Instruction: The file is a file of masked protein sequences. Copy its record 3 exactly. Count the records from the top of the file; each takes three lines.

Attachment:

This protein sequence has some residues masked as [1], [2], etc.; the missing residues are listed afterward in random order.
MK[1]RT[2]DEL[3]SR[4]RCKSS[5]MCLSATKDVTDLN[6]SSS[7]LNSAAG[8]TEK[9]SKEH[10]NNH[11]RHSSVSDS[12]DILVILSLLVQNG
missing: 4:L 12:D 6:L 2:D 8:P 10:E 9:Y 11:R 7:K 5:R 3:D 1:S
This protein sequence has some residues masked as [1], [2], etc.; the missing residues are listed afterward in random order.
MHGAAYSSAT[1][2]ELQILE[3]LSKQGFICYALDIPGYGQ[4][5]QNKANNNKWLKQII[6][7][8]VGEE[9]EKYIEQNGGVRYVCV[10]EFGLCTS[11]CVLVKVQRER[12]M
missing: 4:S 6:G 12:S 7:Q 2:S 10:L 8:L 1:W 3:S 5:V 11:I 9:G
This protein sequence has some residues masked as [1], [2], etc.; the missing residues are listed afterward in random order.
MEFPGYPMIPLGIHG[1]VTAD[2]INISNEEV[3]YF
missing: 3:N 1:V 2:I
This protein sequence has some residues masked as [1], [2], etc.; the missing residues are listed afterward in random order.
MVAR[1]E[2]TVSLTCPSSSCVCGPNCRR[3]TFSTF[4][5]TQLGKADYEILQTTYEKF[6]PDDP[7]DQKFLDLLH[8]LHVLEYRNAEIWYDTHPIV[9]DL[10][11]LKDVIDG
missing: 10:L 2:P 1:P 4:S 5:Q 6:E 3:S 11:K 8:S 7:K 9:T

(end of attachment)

This protein sequence has some residues masked as [1], [2], etc.; the missing residues are listed afterward in random order.
MEFPGYPMIPLGIHG[1]VTAD[2]INISNEEV[3]YF
missing: 3:N 1:V 2:I